“At this service and in the many other commemorations being held today, we remember those who have paid the ultimate sacrifice and we remember those who came home, many who carry, or will carry the scars of battle for a lifetime,” she said.

“We remember not only our own country men and women, but all gallant warriors, particularly our New Zealand comrades who form part of the original Anzac force, which landed on the Gallipoli Peninsula in Turkey, 99 years ago.”

Later this morning, thousands are expected across the state to watch traditional Anzac Day parades.

The biggest turnout is expected in Brisbane, where 141 units made up of returned servicemen and current serving military personnel will march through the CBD at 10:00am (AEST).

Ms Wensley will take the salute and address the parade assembly, the last time she will do so as outgoing governor.

Vehicles and buses will take the dwindling number of World War II veterans – the youngest of whom is now 78.


An estimated nearly 10,000 people gathered at Martin Place for this year’s dawn service. A separate service was also held in Manly.


More than 3000 New Zealanders gathered at the Auckland Domain to remember those lost and injured in combat.

War veterans marched into the court of honour at Auckland War Memorial Museum to begin the dawn ceremony.

Auckland Mayor Len Brown placed a wreath on the cenotaph, and the ode to the fallen was recited by veterans in both Maori and English.

The choir sang both God Defend New Zealand and Advance Australia Fair before the veterans marched away, being applauded several times as they did.

The crowd was a diverse one, with the city’s large Asian, Indian and Pacific Island communities well represented as well as those of Maori and Pakeha ethnicity.

Resident Alastair Peebles said he was particularly pleased New Zealand’s battlefront colleagues across the Tasman were recognised.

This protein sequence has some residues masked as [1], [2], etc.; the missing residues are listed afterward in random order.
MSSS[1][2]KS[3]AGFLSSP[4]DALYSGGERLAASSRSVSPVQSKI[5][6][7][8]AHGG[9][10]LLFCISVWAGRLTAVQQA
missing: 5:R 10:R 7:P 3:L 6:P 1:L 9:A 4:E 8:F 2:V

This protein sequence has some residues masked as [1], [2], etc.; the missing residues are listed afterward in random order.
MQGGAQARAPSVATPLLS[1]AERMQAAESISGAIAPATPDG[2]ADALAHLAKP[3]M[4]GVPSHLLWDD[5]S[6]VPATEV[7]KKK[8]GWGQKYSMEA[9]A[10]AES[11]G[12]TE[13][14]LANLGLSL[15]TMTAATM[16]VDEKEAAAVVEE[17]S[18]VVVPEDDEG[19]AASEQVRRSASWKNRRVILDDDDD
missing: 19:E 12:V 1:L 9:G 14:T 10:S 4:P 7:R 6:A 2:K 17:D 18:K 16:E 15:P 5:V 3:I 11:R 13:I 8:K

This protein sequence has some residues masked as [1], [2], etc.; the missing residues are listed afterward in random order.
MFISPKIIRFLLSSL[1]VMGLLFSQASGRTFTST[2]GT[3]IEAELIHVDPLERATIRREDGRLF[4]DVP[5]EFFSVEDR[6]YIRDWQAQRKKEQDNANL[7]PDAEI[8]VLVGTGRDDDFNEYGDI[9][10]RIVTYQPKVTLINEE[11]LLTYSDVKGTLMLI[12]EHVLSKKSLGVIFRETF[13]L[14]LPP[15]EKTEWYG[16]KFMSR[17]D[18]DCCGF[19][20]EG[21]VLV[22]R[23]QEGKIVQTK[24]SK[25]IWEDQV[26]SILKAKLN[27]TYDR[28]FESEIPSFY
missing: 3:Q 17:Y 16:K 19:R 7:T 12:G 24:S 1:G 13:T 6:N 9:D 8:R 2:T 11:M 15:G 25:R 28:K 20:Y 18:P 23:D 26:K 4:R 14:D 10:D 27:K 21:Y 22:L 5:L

“I thought it was great that the Australian national anthem was sung, and that the Australian flag had pride of place on top of the museum,” he said.

“We’ve got a lot of things in common and it’s great for the kids to see it.”

There were similar scenes around the country, with major ceremonies in Christchurch and Dunedin, and in dozens of smaller centres.


A crowd of more than 50,000 is estimated to have attended the Anzac Day dawn service in Perth.

People began arriving at the state war memorial in Kings Park in the early hours of the morning to gain a good vantage spot.

Speakers and video screens were used to carry the service throughout the park.

The turnout was much bigger than expected as dusk services have been held throughout the week as an alternative.

Captain Angela Bond from HMAS Stirling said the dawn service in Perth is special.

“The sun rises up behind the memorial and it’s just quite a majestic sight,” she said.

“Also WA was the first state to have a dawn service and that was conducted by a pastor down in Albany.”


Thousands gathered in Wellington in front of the cenotaph, possibly for the last time as next year’s ceremony will be at the newly-constructed National War Memorial Park in front of the historic Wellington carillion.

St Kilda AFL player Sam Gilbert says Wellington’s Anzac Day dawn service sent shivers up his spine.

Gilbert, who will miss the Anzac day game against Brisbane in Wellington, stood silently with thousands of Kiwis including Prime Minister John Key to honour the two nations’ war heroes.

“It’s very special. It’s one of those things you’re in awe at, when you’re here,” Gilbert told reporters at Wellington’s Cenotaph.

“To hear when the guns fire, it sends shivers down your spine.

“It’s great to be a part of it.”

Gilbert’s grandfather was a gunner in Papua New Guinea during World War Two, while his grandmother was a nurse in Perth.

“So there’s a fair bit of history with the war so it’s something that means a lot to me.”

The brutality and ultimate sacrifice of war couldn’t be compared to the battles fought on football fields, he added.

“If you actually look at Anzac and war, it’s something you can’t compare football to. It really puts not just football but life into perspective.”


with AAP